I personally advocate continuous learning and not let the day pass without doing something gratifying. Even in middle / old age, people can keep improving various aspects of their lives that they might feel unhappy with.
In my case, tackling a difficult problem often brings me more joy even if only partially solved, than trying to accept it and let it frustrate me every day.

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Not really. The problem is getting those charged with treating me to realise that the social relationship problems are due to the things I’ve mentioned , and that any personality traits are a result of a reaction to how people have responded to me due to those problems .
Those problems came first. The subsequent paranoia and social anxiety developed due to negative peer reactions to the physical and social awkwardness.

Unfortunately grasping that may be beyond the intellectual capabilities of many mental health professionals.

Yes, our brains are way more plastic and impressionable during childhood and teenage years, than later in life. Some early bad experiences can shape our personality profoundly and almost irrecoverably.
I had a happy life until university (19-24 yo) and that is, I suspect, the source of my current optimism and fighting spirt despite being faced with a terrible illness. I am aware that many people weren’t as lucky growing up / coming of age. Those people need more help, support, encouragement etc.

The problem is mental health professionals not being able to change their approach with the influx of additional/new information. A lot of this stems from a failure to listen and learn.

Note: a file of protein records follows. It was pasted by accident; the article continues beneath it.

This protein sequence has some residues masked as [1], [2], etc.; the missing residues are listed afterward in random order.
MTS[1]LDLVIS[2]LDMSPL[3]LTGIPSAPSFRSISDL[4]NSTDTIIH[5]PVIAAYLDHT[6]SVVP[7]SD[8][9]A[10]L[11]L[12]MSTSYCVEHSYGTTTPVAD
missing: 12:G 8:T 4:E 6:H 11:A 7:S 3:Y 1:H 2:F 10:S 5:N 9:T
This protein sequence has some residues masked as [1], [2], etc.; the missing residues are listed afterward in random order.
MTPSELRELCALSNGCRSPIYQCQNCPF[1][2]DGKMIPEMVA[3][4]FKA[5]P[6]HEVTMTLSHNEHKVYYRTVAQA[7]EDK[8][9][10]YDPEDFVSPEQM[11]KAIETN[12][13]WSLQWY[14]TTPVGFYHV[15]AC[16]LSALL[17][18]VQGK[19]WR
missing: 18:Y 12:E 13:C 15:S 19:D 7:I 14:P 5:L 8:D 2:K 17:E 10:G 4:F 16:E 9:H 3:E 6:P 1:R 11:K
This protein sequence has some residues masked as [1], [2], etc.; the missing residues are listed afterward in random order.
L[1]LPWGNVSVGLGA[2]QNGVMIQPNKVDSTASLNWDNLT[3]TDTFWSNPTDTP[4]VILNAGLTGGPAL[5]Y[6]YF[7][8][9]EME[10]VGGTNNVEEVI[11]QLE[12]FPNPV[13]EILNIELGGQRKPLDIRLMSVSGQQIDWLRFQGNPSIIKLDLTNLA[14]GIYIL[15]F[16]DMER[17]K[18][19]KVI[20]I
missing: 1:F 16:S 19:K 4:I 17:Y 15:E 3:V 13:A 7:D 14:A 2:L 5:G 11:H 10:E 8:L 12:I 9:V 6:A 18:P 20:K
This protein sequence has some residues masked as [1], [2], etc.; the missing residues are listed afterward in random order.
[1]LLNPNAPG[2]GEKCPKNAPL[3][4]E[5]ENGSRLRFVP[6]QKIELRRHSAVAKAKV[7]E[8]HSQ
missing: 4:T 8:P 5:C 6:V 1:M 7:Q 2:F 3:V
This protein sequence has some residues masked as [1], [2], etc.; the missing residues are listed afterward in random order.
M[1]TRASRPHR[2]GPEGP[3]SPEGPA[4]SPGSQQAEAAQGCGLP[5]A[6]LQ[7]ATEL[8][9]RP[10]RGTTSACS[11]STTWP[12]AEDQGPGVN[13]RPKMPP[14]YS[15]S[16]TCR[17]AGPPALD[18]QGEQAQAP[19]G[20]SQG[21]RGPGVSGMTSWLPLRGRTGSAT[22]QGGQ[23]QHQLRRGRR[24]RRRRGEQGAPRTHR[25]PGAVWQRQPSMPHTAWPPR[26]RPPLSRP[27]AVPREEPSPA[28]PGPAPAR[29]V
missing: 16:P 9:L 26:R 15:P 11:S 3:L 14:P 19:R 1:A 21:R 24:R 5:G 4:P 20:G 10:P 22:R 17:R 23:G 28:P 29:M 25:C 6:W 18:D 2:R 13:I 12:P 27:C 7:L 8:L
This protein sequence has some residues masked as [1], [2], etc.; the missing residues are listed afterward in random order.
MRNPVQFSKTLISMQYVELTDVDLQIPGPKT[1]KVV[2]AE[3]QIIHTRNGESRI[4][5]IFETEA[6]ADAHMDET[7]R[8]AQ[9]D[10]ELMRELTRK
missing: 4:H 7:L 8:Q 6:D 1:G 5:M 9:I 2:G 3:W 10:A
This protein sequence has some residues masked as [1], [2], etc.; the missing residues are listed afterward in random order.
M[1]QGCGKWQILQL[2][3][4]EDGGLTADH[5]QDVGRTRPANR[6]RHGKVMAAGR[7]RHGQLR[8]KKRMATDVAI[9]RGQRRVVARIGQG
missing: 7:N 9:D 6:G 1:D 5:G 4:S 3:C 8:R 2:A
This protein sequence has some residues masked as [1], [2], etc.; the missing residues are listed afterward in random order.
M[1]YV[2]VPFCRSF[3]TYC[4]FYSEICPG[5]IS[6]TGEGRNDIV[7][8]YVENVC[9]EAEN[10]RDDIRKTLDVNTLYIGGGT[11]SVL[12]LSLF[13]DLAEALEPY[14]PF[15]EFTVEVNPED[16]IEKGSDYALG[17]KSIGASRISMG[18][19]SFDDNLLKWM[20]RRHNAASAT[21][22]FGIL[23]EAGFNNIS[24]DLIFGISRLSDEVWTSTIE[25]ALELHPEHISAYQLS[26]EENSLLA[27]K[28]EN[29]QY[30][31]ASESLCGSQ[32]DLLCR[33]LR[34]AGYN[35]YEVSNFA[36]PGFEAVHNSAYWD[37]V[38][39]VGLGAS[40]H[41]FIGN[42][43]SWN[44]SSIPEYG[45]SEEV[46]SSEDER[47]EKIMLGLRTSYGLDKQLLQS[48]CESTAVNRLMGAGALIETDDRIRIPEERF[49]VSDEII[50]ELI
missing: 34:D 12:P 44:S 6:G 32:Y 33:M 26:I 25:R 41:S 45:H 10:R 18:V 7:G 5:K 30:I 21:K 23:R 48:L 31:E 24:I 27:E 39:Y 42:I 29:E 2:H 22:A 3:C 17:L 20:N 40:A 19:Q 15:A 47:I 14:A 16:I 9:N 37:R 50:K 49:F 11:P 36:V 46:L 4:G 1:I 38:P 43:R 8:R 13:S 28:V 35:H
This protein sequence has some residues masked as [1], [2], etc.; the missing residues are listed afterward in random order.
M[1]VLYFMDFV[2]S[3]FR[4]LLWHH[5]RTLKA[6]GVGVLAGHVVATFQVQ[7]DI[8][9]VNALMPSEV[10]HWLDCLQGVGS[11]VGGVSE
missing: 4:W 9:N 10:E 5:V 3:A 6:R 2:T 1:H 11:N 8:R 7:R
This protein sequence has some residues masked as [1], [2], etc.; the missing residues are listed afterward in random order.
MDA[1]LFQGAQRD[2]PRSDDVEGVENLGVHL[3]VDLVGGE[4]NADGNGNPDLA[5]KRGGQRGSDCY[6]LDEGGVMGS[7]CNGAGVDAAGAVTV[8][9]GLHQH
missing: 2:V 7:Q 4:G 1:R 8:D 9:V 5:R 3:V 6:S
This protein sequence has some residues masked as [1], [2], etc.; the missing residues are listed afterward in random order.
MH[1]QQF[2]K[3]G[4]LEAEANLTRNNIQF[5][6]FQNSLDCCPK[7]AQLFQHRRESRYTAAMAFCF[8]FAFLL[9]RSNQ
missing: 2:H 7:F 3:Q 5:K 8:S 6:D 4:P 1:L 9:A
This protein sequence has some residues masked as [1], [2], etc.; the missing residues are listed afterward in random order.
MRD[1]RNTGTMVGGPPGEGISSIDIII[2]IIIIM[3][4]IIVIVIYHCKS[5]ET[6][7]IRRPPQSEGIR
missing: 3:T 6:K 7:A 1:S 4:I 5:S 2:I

If I lived in your town I would try being your personal coach for a while :slight_smile: I am sure by working together as a team we could pinpoint the exact situations that trouble you most, and devise ways to improve your self esteem, social skills, executive functioning, and ultimately your wellbeing.
But I live thousands of miles away :roll_eyes: I can only offer you words of encouragement…

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Aren’t you splitting hairs a little here? Whether the personality problems, the social anxiety and the paranoia are a result of your social experiences due to autistic traits and NVLD, or whether they came first, isn’t what’s important. The important thing is that you can change your personality and recover from anxiety and paranoia, but you can’t change autism or NVLD, so if they are not unchangeable symptoms of autism and NVLD, you should try to change them no matter the cause. So does it really matter what they think is the cause, as long as you both agree that they’re not symptoms of autism or NVLD?

Im of the opinion that personality is 90% genetic

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I think the CIA/FBI/MI5/Secret Service should investigate the mental health system in my country and its employees.

What do you think they would find, @Jesspresso ?